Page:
The Christian Orator; Delivered on Public Occasions Before Religious Benevolent Societies. to Which Is Prefixed and Abridgment of Walker's Elements of

The Christian Orator; Delivered on Public Occasions Before Religious Benevolent Societies. to Which Is Prefixed and Abridgment of Walker's Elements of

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This historic book may have numerous typos and missing text. Purchasers can usually download a free scanned copy of the original book (without typos) from the publisher. Not indexed. Not illustrated. 1818 edition. Excerpt: ...to be abolished at last, why ought it not now? Why is injustice suffered to remain for a single hour? 3. From what I hear without doors, it is evident that there is a general conviction entertained of its being far from just, and from that very conviction of its injustice, some men have been led, I fear, to the supposition, that the Slave Trade never could have been permitted to begin, but from some strong and irresistible necessity; a necessity, however, which, if it was fancied to exist at first, I have shown cannot be thought by any man whatever to exist now. 4. This plea of necessity, thus presumed, and presumed, as I suspect, from the circumstance of injustice itself, has caused a sort of acquiescence in the continuance of this evil. Men have been led to place it among the rank of those necessary evils, which are supposed to be the lot of human creatures, and to be permitted to fall upon some countries or individuals, rather than upon others, by that Being, whose ways are inscrutable to us, and whose dispensations, it is conceived, we ought not to look into. ' Mr. Dundas, now lord Melville; Mr. Addington, now lord Sidrnouth 5. The origin of evil is indeed a subject beyond the 'reach of human understandings; and the permission of it by the Supreme Being, is a subject into which it belongs not to us to inquire. But where the evil in question is a moral evil, which a man can scrutinize, and where that moral evil has its origin-with ourselves, let us not imagine that we can clear our consciences by this general, not to say irreligious and impious way of laying aside the question. 6. If we reflect at all on this subject, we must see that every' necessary evil supposes that some other and greater evil would be incurred were it...show more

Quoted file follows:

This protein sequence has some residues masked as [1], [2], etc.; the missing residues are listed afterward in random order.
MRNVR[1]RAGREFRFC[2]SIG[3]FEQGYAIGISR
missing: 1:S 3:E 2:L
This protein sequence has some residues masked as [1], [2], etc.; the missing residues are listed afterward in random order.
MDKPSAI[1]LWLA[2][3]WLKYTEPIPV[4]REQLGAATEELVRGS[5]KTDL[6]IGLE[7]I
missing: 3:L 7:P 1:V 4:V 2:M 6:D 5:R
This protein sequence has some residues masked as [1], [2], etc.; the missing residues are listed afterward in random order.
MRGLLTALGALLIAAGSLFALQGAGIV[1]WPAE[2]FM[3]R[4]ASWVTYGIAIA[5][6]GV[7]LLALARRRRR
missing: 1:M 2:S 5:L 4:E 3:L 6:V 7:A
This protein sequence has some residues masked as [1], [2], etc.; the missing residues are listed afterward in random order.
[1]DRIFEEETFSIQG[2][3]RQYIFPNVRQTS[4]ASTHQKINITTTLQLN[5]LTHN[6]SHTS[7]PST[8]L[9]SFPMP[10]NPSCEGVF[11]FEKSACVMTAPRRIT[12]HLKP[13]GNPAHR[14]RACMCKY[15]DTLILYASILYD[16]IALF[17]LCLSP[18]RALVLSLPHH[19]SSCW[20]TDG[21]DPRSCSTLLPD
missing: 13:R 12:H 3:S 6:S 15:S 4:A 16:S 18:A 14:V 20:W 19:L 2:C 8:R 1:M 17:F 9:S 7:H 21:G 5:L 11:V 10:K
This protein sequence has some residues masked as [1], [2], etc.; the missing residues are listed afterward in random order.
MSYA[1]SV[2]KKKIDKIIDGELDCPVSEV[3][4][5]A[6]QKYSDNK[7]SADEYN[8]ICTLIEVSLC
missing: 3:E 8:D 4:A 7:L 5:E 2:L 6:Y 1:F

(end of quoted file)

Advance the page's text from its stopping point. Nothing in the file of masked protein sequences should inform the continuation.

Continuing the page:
Product details

  • Paperback | 70 pages
  • 189 x 246 x 4mm | 141g
  • Rarebooksclub.com
  • United States
  • English
  • black & white illustrations
  • 1236758099
  • 9781236758095